Apple says revised US sideloading bill ‘would compromise privacy and security protections iPhone users rely on

mobtkr26 May 2022Last Update : 1 month ago
Apple says revised US sideloading bill ‘would compromise privacy and security protections iPhone users rely on

Senator Amy Klobuchar presented a revised version last night [PDF] of the American Choice and Innovation Act, as the U.S. government continues to work on legislation that targets big tech companies and would mandate sideloading on the iPhone.

There are few changes to the bill that would alleviate Apple’s concerns about it, and the Cupertino company provided a statement to MacRumors.

We created the iPhone and App Store to be a safe and trusted place for users to download the apps they love and a great business opportunity for developers around the world. The result was an unprecedented engine of economic growth, which enabled competition and innovation and allowed any developer with a great idea to reach Apple customers around the world.

We remain concerned that this legislation threatens to break that pattern and undermine the privacy and security protections our users depend on. Governments and international agencies around the world have explicitly advised against sideloading requirements, which would allow malicious actors to target users, including children, with malware and scams, and allow data-hungry companies to more easily track users without their consent. Ultimately, the changes to the bill are an acknowledgment that the legislation as originally written created unintended privacy and security vulnerabilities for users. We believe the proposed solutions fall far short of the protections consumers need and urge lawmakers to make further changes to avoid these unintended consequences.

POLITICS This Morning reported that some Senate Democrats are pushing back on the bill, but Democratic leaders are aiming for a vote by this summer. Democratic senators reportedly expressed “deep reservations” about voting for the bill in its current form because it could be too controversial for an election year, leading Klobuchar to introduce a new version.

The revised bill is designed to address some of the concerns raised by senators about sweeping changes to the tech industry that the legislation would introduce, but Apple maintains the changes don’t go far enough. The company says the changes prove that the original legislation causes “unintended privacy and security vulnerabilities” for users, and lawmakers need to make further changes to protect user privacy.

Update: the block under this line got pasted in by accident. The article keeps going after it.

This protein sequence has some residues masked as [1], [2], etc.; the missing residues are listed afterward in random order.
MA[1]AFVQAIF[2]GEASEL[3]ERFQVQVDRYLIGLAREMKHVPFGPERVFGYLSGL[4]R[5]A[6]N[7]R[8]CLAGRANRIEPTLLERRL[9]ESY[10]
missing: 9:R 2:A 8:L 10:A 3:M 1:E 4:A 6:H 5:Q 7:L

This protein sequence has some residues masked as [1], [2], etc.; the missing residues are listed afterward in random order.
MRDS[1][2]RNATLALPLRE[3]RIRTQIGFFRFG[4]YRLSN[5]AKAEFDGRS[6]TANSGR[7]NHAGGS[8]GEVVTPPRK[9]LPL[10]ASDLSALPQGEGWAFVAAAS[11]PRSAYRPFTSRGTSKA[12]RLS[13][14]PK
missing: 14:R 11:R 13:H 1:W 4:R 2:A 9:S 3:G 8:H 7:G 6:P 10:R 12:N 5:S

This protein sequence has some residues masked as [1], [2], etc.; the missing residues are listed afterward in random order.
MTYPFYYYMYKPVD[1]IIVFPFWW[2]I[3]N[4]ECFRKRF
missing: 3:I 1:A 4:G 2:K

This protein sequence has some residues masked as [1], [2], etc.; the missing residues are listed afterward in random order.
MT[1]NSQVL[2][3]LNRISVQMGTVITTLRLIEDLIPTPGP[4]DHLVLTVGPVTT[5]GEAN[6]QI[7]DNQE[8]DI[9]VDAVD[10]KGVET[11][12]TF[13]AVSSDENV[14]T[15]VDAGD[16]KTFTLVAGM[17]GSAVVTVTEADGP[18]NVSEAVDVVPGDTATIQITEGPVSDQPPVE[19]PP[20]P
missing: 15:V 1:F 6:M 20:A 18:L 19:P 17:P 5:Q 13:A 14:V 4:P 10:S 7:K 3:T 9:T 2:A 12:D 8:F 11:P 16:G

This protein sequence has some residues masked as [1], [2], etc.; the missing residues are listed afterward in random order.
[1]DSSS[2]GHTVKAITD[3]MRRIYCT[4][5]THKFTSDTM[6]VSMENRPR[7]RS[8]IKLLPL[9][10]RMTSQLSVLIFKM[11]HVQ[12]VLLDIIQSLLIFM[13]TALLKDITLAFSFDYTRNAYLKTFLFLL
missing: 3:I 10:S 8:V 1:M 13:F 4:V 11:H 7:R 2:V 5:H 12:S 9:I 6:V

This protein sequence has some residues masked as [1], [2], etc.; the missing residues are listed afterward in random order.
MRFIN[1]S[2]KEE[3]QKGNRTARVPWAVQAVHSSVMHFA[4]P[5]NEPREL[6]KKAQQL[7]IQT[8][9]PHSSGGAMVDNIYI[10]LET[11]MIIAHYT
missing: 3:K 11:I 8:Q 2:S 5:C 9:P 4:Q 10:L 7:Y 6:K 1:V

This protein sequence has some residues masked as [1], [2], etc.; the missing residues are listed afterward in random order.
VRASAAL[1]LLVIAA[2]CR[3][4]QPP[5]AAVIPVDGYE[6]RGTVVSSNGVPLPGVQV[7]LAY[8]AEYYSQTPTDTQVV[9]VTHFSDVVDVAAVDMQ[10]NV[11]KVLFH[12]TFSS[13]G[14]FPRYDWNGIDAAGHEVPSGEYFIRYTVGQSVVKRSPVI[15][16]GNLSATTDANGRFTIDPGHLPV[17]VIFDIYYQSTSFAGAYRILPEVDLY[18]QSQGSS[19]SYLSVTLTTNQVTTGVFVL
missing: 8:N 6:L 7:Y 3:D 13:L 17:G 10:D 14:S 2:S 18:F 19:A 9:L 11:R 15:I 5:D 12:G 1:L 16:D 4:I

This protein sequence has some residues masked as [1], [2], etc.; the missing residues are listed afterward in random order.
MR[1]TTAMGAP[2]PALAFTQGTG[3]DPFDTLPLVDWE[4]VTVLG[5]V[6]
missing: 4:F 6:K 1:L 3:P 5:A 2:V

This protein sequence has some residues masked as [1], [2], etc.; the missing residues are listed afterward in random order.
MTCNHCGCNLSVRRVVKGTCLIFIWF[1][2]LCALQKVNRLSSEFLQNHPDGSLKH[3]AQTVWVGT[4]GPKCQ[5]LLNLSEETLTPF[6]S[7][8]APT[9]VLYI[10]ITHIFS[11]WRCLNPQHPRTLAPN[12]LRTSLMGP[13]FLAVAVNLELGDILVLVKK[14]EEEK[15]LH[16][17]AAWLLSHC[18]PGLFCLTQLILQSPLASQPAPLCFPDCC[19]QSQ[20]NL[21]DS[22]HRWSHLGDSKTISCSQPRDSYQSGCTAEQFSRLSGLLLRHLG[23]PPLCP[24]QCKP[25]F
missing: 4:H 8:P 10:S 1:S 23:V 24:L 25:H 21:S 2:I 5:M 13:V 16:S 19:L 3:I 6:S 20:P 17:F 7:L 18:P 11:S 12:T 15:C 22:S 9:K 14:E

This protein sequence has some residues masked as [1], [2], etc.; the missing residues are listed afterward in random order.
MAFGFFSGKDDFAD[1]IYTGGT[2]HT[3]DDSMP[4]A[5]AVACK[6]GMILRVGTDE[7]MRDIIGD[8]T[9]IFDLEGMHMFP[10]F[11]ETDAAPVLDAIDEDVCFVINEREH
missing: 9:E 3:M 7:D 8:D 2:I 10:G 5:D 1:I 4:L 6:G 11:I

The updates make it easier for Apple to defend the privacy changes it implements, but Apple would still be required to demonstrate that each change is “reasonably appropriate and reasonably necessary” and could not be achieved by another “significantly less discriminatory” way. There is no change to Apple’s requirement to allow sideloading.

According to the wording of the bill, apps could be installed on iPhones outside of the App Store, making iOS much more similar to the Android platform. Companies like Facebook could circumvent privacy protections on the ‌iPhone‌ through sideloading and would not be subject to Apple’s rules against tracking. The bill targets US technology companies such as Apple, Amazon, Facebook and Google, but places no restrictions on non-US companies such as Samsung, Oppo, Vivo and other smartphone makers competing with Apple, which could be a problem in the future. .

Apple has previously said that enabling sideloading will lead to a flood of new attacks on iPhone users‌ from bad actors eager to access sensitive data stored on consumer devices. Predators and scammers could “completely circumvent Apple’s privacy and security protections”, with the bill allowing “malware, scams and data mining to proliferate”.

Apple CEO Tim Cook said in November that consumers looking to download apps should look to Android rather than ‌iPhone‌. “If it’s important to you, you should buy an Android phone,” he said in an interview. “From our perspective, it would be like me being a car manufacturer saying [a customer] not to put airbags and seat belts in the car.”

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